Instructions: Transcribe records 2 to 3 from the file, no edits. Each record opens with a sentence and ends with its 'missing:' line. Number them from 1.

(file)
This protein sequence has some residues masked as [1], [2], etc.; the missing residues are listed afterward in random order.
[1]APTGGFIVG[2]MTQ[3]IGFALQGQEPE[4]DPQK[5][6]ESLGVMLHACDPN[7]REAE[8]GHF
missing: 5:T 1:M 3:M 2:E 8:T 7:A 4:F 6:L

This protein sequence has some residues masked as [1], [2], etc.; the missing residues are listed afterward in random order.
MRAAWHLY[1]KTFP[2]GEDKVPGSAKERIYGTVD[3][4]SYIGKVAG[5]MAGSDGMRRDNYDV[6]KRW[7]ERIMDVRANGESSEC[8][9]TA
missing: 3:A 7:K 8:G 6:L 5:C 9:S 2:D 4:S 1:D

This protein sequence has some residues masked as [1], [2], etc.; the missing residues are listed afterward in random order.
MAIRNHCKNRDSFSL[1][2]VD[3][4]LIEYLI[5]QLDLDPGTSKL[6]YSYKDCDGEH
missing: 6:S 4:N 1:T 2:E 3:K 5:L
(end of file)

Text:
This protein sequence has some residues masked as [1], [2], etc.; the missing residues are listed afterward in random order.
MRAAWHLY[1]KTFP[2]GEDKVPGSAKERIYGTVD[3][4]SYIGKVAG[5]MAGSDGMRRDNYDV[6]KRW[7]ERIMDVRANGESSEC[8][9]TA
missing: 3:A 7:K 8:G 6:L 5:C 9:S 2:D 4:S 1:D

This protein sequence has some residues masked as [1], [2], etc.; the missing residues are listed afterward in random order.
MAIRNHCKNRDSFSL[1][2]VD[3][4]LIEYLI[5]QLDLDPGTSKL[6]YSYKDCDGEH
missing: 6:S 4:N 1:T 2:E 3:K 5:L